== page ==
Monday, February 23, 2009

How government supplies the military

Here's a piece by the great Walter Pincus of the WaPo, for my money one of the great reporters of our era, an old-fashioned digger who assumes as a default position that the official story is not the whole story and does what all too few reporters do -- dig to get at the real story. We all think we do that, but Walter has been doing it for decades. I was first impressed with him when I was living in Washington in the 1970s and from the content of the few stories he did revolving around Watergate and its aftermath concluded he was a better reporter than either Woodward or Bernstein. He's now digging into obscure documents and programs on a regular basis, uncovering wondrous waste.

This one is about a jeeplike vehicle called the Growler, which the the Marines decided they wanted (to go with the V-22 Osprey, which may or may not be a smart thing to acquire but that's another story) back in 1999. It took 10 years to come up with two different vehicles when the Marines wanted one to perform two functions (supporting assault operations and towing a 120 mm mortar) -- and the price has doubled. The original contract was for a cost of $94,000 but now it's $209,000, and the one to haul a mortar has grown from $579,000 to $1,078,000. And the resulting vehicle isn't really appropriate for a theater like Iraq!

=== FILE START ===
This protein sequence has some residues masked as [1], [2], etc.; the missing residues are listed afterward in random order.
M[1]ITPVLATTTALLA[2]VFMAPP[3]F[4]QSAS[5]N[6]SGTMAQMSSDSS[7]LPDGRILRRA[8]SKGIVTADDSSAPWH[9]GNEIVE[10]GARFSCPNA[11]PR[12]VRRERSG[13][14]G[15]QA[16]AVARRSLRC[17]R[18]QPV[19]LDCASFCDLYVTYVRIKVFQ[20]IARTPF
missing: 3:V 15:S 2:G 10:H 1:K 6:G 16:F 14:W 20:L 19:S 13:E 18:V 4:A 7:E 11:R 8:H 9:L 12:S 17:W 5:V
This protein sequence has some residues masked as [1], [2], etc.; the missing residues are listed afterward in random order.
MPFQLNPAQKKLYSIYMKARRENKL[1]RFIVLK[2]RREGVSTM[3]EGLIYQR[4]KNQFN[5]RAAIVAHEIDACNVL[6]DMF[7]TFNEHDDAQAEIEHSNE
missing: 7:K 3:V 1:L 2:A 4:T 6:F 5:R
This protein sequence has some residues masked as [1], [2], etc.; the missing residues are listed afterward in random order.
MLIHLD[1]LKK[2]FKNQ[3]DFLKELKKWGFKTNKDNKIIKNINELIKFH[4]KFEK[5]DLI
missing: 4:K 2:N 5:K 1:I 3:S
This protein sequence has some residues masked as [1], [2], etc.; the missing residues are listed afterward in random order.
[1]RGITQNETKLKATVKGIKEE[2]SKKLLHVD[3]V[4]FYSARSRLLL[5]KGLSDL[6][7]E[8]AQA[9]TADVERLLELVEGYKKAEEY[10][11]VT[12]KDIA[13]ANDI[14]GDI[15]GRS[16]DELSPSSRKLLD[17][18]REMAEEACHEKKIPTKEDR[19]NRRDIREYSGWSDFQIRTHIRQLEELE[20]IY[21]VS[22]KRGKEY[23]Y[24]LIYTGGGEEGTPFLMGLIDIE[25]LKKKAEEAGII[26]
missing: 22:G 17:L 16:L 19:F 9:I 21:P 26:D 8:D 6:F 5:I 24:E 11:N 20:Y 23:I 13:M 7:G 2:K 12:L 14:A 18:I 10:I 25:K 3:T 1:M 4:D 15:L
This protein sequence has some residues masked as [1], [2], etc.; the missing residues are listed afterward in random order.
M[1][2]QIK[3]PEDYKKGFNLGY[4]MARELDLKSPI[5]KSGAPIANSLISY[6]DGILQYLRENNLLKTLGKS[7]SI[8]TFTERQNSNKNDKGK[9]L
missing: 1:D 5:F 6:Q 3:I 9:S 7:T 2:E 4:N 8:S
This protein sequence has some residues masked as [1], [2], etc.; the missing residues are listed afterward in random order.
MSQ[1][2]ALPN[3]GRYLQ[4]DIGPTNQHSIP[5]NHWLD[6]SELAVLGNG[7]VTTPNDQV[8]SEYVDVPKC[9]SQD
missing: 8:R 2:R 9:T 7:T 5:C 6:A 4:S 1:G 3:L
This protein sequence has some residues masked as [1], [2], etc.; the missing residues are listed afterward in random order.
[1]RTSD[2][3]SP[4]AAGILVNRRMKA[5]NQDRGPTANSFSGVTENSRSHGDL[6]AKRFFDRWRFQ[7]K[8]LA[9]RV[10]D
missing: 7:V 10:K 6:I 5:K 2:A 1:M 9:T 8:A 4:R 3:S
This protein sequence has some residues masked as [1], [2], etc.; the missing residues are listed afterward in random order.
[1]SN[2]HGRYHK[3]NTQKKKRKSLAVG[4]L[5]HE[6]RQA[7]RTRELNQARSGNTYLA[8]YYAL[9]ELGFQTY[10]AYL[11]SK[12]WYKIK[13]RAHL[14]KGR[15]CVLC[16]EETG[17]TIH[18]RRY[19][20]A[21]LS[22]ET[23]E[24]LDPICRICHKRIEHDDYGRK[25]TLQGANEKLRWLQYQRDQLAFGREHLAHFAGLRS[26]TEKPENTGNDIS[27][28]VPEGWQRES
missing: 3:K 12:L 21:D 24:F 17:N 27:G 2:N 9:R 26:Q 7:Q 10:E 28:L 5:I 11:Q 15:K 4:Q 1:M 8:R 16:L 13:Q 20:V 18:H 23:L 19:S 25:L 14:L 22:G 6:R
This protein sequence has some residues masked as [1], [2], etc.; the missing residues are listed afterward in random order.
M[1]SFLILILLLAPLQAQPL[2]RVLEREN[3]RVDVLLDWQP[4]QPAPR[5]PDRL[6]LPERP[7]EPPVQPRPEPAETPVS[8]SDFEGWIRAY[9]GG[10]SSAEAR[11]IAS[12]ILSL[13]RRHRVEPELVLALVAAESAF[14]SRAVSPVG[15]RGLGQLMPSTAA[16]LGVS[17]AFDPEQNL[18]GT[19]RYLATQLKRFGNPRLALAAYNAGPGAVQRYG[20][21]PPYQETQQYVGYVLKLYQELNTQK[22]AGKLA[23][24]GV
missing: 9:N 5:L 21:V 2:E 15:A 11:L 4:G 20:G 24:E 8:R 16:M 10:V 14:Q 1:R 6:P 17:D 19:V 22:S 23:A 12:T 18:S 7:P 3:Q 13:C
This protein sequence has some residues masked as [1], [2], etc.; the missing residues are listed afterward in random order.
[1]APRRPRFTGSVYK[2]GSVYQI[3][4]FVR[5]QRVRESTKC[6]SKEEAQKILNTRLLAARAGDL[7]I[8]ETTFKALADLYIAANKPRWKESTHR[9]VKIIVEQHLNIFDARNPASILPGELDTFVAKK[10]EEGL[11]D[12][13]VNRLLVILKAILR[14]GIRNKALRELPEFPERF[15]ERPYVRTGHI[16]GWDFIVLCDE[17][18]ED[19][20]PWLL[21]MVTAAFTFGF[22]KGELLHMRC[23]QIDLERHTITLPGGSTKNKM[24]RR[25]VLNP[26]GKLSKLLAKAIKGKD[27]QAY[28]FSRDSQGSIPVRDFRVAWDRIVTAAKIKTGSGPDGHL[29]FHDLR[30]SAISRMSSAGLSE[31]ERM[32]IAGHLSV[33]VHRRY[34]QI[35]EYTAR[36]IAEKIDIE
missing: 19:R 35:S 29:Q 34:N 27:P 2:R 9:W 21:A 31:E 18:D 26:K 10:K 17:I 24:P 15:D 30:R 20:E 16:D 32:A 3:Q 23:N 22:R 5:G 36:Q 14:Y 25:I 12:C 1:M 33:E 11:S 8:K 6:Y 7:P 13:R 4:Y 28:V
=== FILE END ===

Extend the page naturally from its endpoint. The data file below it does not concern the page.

Perhaps the most shocking aspect of the story is that "cost increases and delays are so normal in defense contracting, particularly in contracts involving hundreds of millions of dollars, that they don'ty raise great concerns." I learned this many years ago when my father, a chemist, worked for a defense contractor (which financed a National Merit Scholarship for me, so it had good points) and had horror stories galore to tell. And we're going to let this institution run increasing aspects of our lives after it's screwed up the economy royally?

The last time I was in Washington I made it a point to call Walter Pincus and ask him if I could buy him lunch and pick his brain. He wouldn't let me buy, but we did have lunch and it's one of my most cherished memories.

No comments: